May 18, 2022

Stafford changes Arbor Day celebration to scavenger hunt format

HUG ONE: The cherry blossoms at Lake Manahawkin Park are one of the reasons Stafford maintains its Tree City USA designation. This year’s celebration spans the month of April, with prizes to be given out by raffle. (Photo by Ryan Morrill)

Arbor Day has always been a big deal in Stafford Township.

For decades, it was considered one of the biggest Arbor Day celebrations in the state. The first Stafford Arbor Day celebration took place in 1988; a single white dogwood tree was planted at the library. The following year, and every year since, the township has retained its Tree City USA designation by meeting four standards established by the Arbor Day Foundation and the National Association of Foresters: a tree sign; a tree care ordinance; a community forestry program with an annual budget of at least $2 per capita; a celebration and proclamation of Arbor Day.

This year, with a native plant theme, the format changed from a poem/essay/poster contest to a scavenger hunt. The official celebration will be integrated into the city’s inaugural Green Fair on Friday, April 29, from noon to 4 p.m. at Heritage Park.

From April 1st until the end of the month, using inaturalist.org for identification help, children will seek to find at least 12 of the 17 listing plants native to Stafford: red maple, American holly, Atlantic white cedar, dogwood, eastern teaberry, eastern red cedar, mountain laurel, sweetgum, red oak, northern blueberry , pitch pine, beach plum, black cherry, white oak, willow oak, sassafras and swamp cranberry.

Those who complete the hunt will be entered to win a $50 gift card in a raffle that will take place at the May 2 meeting of the city’s environmental commission.

As stated in the official rules, “plants that grow naturally in an area in which they evolved are called native plants. Native plants are low maintenance, requiring little water or fertilizer, which helps conserve water and reduce the amount of pollution that enters the soil, our storm drains and our yards. of water. Native plants also help support wildlife by providing shelter, essential food, and nectar for pollinators.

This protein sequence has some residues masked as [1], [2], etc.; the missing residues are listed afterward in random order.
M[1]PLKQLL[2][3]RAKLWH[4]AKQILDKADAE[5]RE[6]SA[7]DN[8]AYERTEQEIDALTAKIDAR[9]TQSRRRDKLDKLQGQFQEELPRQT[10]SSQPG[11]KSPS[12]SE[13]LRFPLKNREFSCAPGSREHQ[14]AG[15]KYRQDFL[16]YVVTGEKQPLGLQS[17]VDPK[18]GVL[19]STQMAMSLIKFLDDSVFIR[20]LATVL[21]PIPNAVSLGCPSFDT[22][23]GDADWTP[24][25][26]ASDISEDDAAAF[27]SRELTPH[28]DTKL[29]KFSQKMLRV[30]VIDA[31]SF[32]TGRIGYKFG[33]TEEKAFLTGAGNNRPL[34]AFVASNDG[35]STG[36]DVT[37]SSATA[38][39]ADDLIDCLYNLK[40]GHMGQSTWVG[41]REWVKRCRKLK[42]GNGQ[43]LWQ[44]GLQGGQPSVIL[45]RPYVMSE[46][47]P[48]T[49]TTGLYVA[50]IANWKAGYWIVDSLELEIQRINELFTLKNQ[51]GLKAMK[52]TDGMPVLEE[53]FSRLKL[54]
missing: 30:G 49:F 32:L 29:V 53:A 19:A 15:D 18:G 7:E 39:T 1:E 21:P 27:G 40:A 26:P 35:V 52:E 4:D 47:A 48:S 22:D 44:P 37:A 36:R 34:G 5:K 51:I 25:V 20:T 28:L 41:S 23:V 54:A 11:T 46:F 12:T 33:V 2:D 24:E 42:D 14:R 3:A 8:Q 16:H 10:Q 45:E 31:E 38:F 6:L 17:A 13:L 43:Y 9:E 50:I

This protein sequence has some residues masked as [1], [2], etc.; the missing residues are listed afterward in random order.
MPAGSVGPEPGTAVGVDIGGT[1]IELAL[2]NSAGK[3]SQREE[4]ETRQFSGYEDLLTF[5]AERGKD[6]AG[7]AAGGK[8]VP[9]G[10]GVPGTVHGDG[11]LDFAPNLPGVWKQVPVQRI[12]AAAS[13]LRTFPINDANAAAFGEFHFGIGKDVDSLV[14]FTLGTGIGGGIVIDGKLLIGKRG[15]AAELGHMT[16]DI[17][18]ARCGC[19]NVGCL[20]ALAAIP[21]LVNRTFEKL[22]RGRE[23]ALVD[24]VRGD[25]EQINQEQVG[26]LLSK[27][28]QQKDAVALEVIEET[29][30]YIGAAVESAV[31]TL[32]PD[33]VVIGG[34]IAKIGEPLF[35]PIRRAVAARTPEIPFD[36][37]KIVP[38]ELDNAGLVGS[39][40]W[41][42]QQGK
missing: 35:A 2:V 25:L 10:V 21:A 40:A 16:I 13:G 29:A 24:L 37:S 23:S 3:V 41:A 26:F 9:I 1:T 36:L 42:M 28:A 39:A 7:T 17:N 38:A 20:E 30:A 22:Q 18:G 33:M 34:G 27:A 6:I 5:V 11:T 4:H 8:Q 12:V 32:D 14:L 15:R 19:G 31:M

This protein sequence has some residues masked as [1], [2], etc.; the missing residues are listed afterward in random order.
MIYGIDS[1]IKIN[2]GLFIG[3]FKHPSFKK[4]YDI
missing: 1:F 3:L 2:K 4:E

Trees and seedlings will be distributed on Arbor Day/Green Fair. Homeowners are also encouraged to learn about the benefits of native planting and to landscape more wisely. To see jerseyyards.org for resources.

Treasure hunters can register as individuals or teams; plants should not be disturbed or moved from their location. Observations should be recorded in the iNaturalist app.

To qualify for the sweepstakes, submit your name/email and iNaturalist username to [email protected] (with the subject line “Scavenger Hunt 2022”) by midnight on the last day of the month.

To document a sighting, take and upload at least two photographs of the species, preferably from multiple angles – eg bark, leaf, flower, bud, etc. Entrants who cannot use the app can submit comments (tagged photos) to the email address above.

The Township of Stafford considers itself a “peak of environmental leadership,” with its “history of fighting to preserve natural lands and to establish ordinances and innovative management practices that protect and minimize impacts on our environment”.

The Tree City USA program is a community improvement initiative of the Arbor Day Foundation in cooperation with the National Association of State Foresters and the USDA Forest Service.

The town’s official position on environmental excellence is: “We aim to be good stewards of our resources and are concerned about our footprint on our beloved Barnegat Bay estuary. Our wish for our children is that they carry on this tradition and be proud of their community.

For more information, contact Linda Yockachonis at 609-597-1000 ext. 8537 or by email at [email protected]

—Victoria Ford

[email protected]


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